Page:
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HMS DARING - Now We’re Flying… And I’m Leaving

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HMS DARING ar Sea

Whilst news of my final blog may not fill too many people with sadness, for me it has a particular melancholy feel to it.  I was informed about 2 weeks ago that I was to leave DARING at the beginning of May, to take up a new appointment as Commander of UK’s Amphibious Task Group.  A fantastic job, but brings to an end my intimate relationship with DARING with a great deal of unfinished business.  

Enough about me!  In the last few weeks, we have been continuing with trials.  A week alongside sorting out a long list of engineering, manpower and logistic issues as well as catching up with all our own administration and, for some, a bit of leave. We sailed on the Tuesday after the Easter Weekend, intending to embark the helicopter and then start first-of-class flying trials.  Unfortunately, we had to wait for a few days until everything was ready to go – we certainly work out helicopters hard and it took extra time to prepare it for DARING.  Nevertheless by Thursday we were off and have flown up to 8 hours per day ever since.  

Merlin ready to land on

The trials involves flying a MERLIN helicopter equipped with a great deal of instrumentation that measures how hard the aircraft and the pilots have to work to land on the ship.  We test approaches from Port and Starboard sides of the Ship with the wind from all relative directions – ahead, from the side and astern – in a range of different wind strengths and pressure conditions.  Most frustratingly, while the South of England and most of our families were basking in unseasonably good weather, we were searching for gales about 300 miles North West of Ireland.  So we have bounced around often quite unpleasantly. The output from the trial is a plot of acceptable wind speeds and directions so that for the next 30 years or so while Type 45 are operating, the Ships can give winds that will allow the helicopter to land safely whilst not restricting unnecessarily  what the Ship is doing, for example, protecting a Carrier from missile attack while the helicopter needs to land on for fuel.  The helicopter came with a team of clever technicians and 3 Test Pilots.  The theory goes if these pilots were struggling then the average pilot would not be able to cope.  And we certainly made them work: At one stage we were sprinting at about 25 knots into a Sea State 7 with over 60 knots of wind over the deck and the ship rolling and pitching violently……it all looked very difficult, but if there is one thing about aviators they manage to still sound calm on the radio circuits whatever is happening in their trousers!  We hope to finish the flying trials by the end of next week and then switch to lots of gunnery, more radar trials and then onto SEA VIPER with a vengeance.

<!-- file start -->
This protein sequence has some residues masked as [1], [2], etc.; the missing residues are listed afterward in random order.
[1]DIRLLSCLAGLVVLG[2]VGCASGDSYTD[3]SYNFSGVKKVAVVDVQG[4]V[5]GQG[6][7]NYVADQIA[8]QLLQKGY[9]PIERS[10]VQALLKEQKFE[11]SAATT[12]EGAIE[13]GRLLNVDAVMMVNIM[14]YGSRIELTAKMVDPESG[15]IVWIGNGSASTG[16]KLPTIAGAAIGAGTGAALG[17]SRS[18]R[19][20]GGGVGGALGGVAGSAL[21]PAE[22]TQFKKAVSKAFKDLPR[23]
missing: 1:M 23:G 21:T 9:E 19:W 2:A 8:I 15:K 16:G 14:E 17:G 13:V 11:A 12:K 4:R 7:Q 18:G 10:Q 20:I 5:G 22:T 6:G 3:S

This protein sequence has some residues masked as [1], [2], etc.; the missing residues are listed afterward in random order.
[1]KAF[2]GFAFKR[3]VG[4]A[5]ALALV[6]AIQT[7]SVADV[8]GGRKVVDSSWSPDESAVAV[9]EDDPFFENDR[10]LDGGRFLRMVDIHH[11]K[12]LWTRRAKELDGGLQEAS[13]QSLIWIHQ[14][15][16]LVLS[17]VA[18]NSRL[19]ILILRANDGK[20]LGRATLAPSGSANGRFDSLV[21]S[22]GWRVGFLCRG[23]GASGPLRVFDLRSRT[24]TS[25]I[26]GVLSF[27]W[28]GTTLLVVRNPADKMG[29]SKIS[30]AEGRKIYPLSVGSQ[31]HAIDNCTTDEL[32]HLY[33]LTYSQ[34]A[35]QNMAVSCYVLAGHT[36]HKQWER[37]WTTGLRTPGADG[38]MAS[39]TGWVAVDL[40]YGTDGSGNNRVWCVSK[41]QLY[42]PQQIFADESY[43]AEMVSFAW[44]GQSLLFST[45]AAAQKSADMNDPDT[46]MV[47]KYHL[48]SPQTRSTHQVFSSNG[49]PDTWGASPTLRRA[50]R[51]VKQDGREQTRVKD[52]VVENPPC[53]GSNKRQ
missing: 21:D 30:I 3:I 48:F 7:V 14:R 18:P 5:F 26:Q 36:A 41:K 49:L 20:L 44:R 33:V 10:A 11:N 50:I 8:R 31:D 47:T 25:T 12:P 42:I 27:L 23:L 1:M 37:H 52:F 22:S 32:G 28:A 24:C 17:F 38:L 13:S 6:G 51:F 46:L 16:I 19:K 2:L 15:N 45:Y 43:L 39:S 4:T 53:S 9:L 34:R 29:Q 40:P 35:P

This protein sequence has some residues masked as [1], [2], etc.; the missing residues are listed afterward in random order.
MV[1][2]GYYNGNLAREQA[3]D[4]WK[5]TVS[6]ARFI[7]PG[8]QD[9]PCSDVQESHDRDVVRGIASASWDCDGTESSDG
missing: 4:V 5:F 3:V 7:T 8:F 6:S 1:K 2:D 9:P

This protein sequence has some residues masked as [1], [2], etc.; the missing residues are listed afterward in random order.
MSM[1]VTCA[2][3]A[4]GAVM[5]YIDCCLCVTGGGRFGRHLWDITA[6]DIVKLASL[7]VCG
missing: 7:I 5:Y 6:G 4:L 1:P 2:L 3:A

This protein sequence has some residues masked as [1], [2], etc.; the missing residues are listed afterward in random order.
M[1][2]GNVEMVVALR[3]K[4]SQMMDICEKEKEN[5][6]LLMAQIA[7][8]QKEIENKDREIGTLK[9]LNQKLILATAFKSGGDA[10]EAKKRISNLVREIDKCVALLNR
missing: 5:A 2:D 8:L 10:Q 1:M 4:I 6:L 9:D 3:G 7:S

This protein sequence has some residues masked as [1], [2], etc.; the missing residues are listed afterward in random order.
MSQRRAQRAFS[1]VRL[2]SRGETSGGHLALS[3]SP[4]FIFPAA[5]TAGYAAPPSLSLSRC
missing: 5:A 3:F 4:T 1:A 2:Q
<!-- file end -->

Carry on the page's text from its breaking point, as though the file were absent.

Of course it would not be a warship if there were not plenty of activities going on to keep us all amused .  Quizzes, inter-mess socials and a sporting event or 2, notably the T45 strongest man and strongest woman competition.    

 Chair raise contest

So that is it.  A year of involvement in the most exciting Defence Project of the current decade.  I hope those that have read this have witnessed the rapid maturity in the Ship from the time that the Ship’s Company moved onboard and spent 2 hours in total darkness,  through the first fragile days at sea off Scotland and then a gradual increase in the tempo of trials and the start of warfighting skills. There is plenty more to do and my successor and the Ship’s Company will certainly not be bored! 

Best wishes and thanks for your interest in Type 45.  It is something that the UK can be justifiably proud. 

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Photo of Paul Bennett Paul Bennett

(Currently: Moving Onboard HMS DARING)

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